“Organic growth is an absolutely key element that is not going to be replaced by growing through acquisitions,” said Thorsten Thiel, Bruker’s director of marketing communications. “Bruker keeps a very focused strategy on acquiring only technologies and products that really fit our existing portfolio.” For example, it acquired the IR gas technology firm Sigma ElectroOptics to expand its detection business and is buying Michrom Bioresources to gain LC instruments to interface with its mass spectrometers.

    Caliper Technologies reached its goal of high organic growth by focusing on a series of relatively new patented technologies, which drive most of the bottom line growth, CEO Kevin Hrusovsky told GEN. “For the last seven years, since 2003 when Zymark merged with Caliper, our growth has been 22% annually, 80% of which has been acquisitional and 20% organic.”

    He says the company’s commitment to organic growth has continued. “We are up to 26% year to date thus far,” Hrusovsky noted. The reason for this is increased R&D spending. “We put about 15 percent of sales into R&D and have a significant commitment to our organic growth. Within the last two years, it’s been more like 50-50.”

    He further explained that the company prioritizes its R&D spending, focusing it on products with significant market opportunities. “What we look at is whether the base technology is patent protected as well as our probability of success technically and commercially. The primary technologies we have invested in are next-gen sequencing, molecular and companion diagnostics, imaging, and stem cells.”

    For 2010, Illumina says its growth strategy included a 10% increase in its internal R&D funding over the previous year. The company also continues a robust strategic acquisition program. In January 2011, Illumina bought Epicentre in a cash and stock deal, giving Illumina exclusive access to Epicentre’s Nextera library preparation kits for the 454 and Illumina platforms.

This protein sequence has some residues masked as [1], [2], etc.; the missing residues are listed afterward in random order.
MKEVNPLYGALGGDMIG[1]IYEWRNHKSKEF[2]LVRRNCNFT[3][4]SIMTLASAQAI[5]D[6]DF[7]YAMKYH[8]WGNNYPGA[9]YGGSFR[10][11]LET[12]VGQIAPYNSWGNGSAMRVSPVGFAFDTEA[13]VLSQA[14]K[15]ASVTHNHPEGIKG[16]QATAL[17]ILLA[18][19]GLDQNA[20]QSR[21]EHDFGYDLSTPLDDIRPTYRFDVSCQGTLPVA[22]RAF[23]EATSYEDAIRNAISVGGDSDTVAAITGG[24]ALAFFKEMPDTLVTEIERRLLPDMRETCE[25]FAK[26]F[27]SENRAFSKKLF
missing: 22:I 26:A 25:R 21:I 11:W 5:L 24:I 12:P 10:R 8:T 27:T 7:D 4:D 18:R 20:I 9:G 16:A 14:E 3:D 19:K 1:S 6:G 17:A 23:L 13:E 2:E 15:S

Illumina posted 50% revenue growth in the third quarter of 2010, with a 70% jump in sequencing orders and strong pull-through of consumables. Illumina has beaten Street estimates in three of the past four quarters, and analysts have increased their 2012 forecast to $1.95 per share, up 29% from 2011.

    Life science instrumentation companies have met the challenges posed by R&D spending reductions in the biopharma industry, combining acquisitions with organic growth in rewarding ways. With few exceptions, all have grown steadily, turning around sales declines and rebounding in 2010.

    Also, the recent recession has tempered the appetite for risk among many sector investors. This has made the relatively steady growth of life science tool companies an attractive alternative to higher-risk investments in drug development companies.